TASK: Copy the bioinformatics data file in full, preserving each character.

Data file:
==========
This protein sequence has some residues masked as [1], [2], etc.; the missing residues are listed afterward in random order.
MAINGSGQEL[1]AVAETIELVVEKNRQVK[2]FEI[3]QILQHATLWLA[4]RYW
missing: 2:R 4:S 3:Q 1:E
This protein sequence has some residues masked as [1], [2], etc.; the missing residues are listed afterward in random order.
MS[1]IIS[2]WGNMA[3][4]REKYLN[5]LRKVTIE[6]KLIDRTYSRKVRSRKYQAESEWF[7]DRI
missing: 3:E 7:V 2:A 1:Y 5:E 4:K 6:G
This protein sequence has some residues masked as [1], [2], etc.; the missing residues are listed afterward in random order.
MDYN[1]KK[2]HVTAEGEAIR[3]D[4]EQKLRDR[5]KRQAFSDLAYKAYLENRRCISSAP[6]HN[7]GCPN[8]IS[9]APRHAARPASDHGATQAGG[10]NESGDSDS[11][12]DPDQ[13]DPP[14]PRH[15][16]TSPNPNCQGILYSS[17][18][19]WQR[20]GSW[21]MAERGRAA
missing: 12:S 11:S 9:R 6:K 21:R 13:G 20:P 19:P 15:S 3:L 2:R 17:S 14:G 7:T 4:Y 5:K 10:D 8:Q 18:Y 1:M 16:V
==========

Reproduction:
This protein sequence has some residues masked as [1], [2], etc.; the missing residues are listed afterward in random order.
MAINGSGQEL[1]AVAETIELVVEKNRQVK[2]FEI[3]QILQHATLWLA[4]RYW
missing: 2:R 4:S 3:Q 1:E
This protein sequence has some residues masked as [1], [2], etc.; the missing residues are listed afterward in random order.
MS[1]IIS[2]WGNMA[3][4]REKYLN[5]LRKVTIE[6]KLIDRTYSRKVRSRKYQAESEWF[7]DRI
missing: 3:E 7:V 2:A 1:Y 5:E 4:K 6:G
This protein sequence has some residues masked as [1], [2], etc.; the missing residues are listed afterward in random order.
MDYN[1]KK[2]HVTAEGEAIR[3]D[4]EQKLRDR[5]KRQAFSDLAYKAYLENRRCISSAP[6]HN[7]GCPN[8]IS[9]APRHAARPASDHGATQAGG[10]NESGDSDS[11][12]DPDQ[13]DPP[14]PRH[15][16]TSPNPNCQGILYSS[17][18][19]WQR[20]GSW[21]MAERGRAA
missing: 12:S 11:S 9:R 6:K 21:R 13:G 20:P 19:P 15:S 3:L 2:R 17:S 14:G 7:T 4:Y 5:K 10:D 8:Q 18:Y 1:M 16:V